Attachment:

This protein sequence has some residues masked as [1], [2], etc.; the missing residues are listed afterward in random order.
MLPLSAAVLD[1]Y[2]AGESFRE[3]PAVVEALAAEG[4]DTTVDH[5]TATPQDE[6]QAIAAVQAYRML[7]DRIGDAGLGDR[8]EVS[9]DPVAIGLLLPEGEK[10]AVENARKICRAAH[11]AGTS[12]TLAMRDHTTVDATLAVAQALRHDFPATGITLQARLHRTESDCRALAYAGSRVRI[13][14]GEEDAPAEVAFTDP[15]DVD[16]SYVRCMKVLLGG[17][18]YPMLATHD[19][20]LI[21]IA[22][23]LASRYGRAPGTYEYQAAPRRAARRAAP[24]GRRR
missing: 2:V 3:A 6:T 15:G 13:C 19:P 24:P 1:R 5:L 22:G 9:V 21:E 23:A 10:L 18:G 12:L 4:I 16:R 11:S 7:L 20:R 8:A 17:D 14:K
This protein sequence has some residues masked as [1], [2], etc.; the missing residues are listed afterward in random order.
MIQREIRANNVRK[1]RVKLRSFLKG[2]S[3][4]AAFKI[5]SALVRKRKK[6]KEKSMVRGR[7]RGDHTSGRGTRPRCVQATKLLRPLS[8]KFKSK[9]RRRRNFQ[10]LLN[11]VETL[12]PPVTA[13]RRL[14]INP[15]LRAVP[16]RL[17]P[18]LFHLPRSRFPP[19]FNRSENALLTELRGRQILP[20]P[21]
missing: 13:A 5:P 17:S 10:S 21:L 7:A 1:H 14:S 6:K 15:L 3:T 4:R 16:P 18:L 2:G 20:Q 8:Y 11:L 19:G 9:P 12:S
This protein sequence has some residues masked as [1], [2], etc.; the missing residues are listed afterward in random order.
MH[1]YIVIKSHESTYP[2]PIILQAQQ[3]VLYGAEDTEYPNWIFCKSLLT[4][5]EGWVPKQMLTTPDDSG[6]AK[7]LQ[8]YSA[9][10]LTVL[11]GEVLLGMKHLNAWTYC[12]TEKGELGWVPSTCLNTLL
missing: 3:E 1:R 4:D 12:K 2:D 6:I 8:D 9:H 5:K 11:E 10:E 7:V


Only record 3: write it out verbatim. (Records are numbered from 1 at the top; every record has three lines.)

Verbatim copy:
This protein sequence has some residues masked as [1], [2], etc.; the missing residues are listed afterward in random order.
MH[1]YIVIKSHESTYP[2]PIILQAQQ[3]VLYGAEDTEYPNWIFCKSLLT[4][5]EGWVPKQMLTTPDDSG[6]AK[7]LQ[8]YSA[9][10]LTVL[11]GEVLLGMKHLNAWTYC[12]TEKGELGWVPSTCLNTLL
missing: 3:E 1:R 4:D 12:K 2:D 6:I 8:D 9:H 5:K 11:E 10:E 7:V